Why doesn't it work on windows? Couldn't you run it on your local linux server and access it from windows clients?

I think he means as a replacement for Powershell/Cmd.exe.

this is a terminal, not a shell

and powershell.exe and cmd.exe are both both terminals and shells

I'm using ConEmu as a wrapper for standard cmd and cygwin, works well for my needs.

What features are you missing?

I don't quite understand the use of it. iPython Notebooks I get. They really give you something you don't get in a terminal widow, but I take my yakuake everyday before a web based terminal. It integrates better in the desktop environment, has global hotkeys, can be scripted via D-bus, doesn't need a server to run and has no potential security issues a web server based terminal has etc.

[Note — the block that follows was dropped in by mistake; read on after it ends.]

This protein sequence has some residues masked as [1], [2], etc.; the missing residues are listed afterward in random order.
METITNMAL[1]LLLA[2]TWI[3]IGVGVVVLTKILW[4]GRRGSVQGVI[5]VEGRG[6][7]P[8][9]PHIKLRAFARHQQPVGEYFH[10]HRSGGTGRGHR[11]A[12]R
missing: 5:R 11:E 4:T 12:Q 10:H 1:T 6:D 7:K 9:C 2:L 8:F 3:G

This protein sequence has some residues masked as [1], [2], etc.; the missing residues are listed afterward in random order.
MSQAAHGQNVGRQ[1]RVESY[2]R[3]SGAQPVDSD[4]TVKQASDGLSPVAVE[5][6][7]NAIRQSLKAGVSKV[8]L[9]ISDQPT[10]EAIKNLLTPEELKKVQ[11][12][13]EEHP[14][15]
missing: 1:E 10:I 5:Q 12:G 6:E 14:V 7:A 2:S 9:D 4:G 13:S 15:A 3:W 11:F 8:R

This is super-cool. Not sure it's recommendable to use it in place of ssh, but maybe with ssl+http-auth it could be workable? It definitely adds some convenience for when I'm away from one of my boxes and I don't want to deal with putty.

As per all HN comments, one downside is that it kind of messes up with my vim colors, but that may be that my vim colors are messed up to begin with.

If you are concerned about the security and don't want to deal with putty (I can commiserate), there's always the secure shell chrome/chromium extension. If you haven't seen it already you might want to give it a look.

Can you point the advantages of this being "super-cool", i am afraid I'am bit puzzled :s

Well right off the bat: You don't have to install anything. You also don't need to worry about updating a thousand clients if a security problem crops up--you just update the server and you're done.